Under those circumstances, he says, governments sometimes have to step in to supply missing demand. They do this by raising and spending a great deal of money to make up for cutbacks in household spending and business investment. The aim is to prevent a self-reinforcing recessionary spiral from taking hold.
There are three ways to raise the necessary money: borrowing (generally from large savings pools, such as pension or insurance funds), raising taxes on the relatively wealthy, or getting the central bank to print money.
The World Bank has sometimes been criticized for underestimating the importance of balancing missing private demand with increased public spending during recessions. But the Bank's economists emphasize that once the private sector is again operating at or near full capacity, governments should avoid borrowing and spending at a rate that outstrips the rate of GDP growth.
The bank's GEP report says many developing countries have increased their debt to GDP ratios by about 10 percent during the post-2008 crisis period, and most are already operating at close to full capacity.
In coming years, they should gradually tighten fiscal spending - and try to reduce their aggregate public debt to GDP ratio so as to leave room for new stimulus measures next time there is a recession.
Productivity and competitiveness are key to growth
The specifics of the World Bank's "structural reforms" mantra varies to some extent depending on the country upon which reforms are being urged, but the basic features of the Bank's structural reform agenda stay the same.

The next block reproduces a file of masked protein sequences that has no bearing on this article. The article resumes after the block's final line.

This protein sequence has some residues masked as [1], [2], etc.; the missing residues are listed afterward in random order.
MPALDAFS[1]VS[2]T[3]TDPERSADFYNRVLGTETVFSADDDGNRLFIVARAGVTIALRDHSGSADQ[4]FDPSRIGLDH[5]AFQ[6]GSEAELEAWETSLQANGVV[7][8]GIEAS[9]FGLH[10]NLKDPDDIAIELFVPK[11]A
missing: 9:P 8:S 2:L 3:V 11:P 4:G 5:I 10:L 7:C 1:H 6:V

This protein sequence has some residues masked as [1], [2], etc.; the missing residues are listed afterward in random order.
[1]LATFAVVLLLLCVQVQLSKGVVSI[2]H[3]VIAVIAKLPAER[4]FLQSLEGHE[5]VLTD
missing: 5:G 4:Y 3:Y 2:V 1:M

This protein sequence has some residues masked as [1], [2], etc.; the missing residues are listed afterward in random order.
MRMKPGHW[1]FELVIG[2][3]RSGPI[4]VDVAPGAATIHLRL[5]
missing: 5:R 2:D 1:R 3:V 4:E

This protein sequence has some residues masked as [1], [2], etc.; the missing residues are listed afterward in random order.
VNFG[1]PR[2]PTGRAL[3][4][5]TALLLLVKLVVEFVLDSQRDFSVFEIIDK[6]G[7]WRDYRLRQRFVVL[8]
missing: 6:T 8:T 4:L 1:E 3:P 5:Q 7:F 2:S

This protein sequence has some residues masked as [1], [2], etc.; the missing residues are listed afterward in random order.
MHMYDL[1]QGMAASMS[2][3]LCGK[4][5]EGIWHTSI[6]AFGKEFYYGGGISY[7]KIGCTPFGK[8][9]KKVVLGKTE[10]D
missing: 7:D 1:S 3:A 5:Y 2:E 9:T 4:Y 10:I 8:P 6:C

They include "efforts to boost productivity and competitiveness," as the GEP report says.
Boosting productivity means increasing output (or GDP) per worker. Improving competitiveness ultimately means reducing the production cost and price per unit output, as well as improving the business climate by reducing frictions like excessive bureaucracy.
To achieve higher productivity, investments are needed in machinery and infrastructure, as well as education and training of workers and managers. Reducing corruption is also crucial. When officials take bribes, they in effect are levying a surcharge on the costs of production, without providing any benefit.
Low corruption and a strong, stable, and fair legal framework are important to competitiveness, since investors shy away from jurisdictions where contracts and agreements cannot be relied on.
Demand side stimulus means paying workers well
A more controversial way to increase price competitiveness is to reduce or restrain wage increases. If a company competes by paying their workers less, it may provide the owners of that company a short-term competitiveness benefit.
If most companies push down wages, however, then most households will have less money to spend.
By contrast, wealthy households tend to hoard, rather than spend, much of their wealth. That's why the net effect of excessive economy-wide wage restraint is to increase inequality and reduce aggregate demand.
Lower demand, in turn, causes reductions in employment, output, and GDP. This is why many economists warn that rising inequality of income and wealth is not only unfair, but also tends to reduce overall economic output.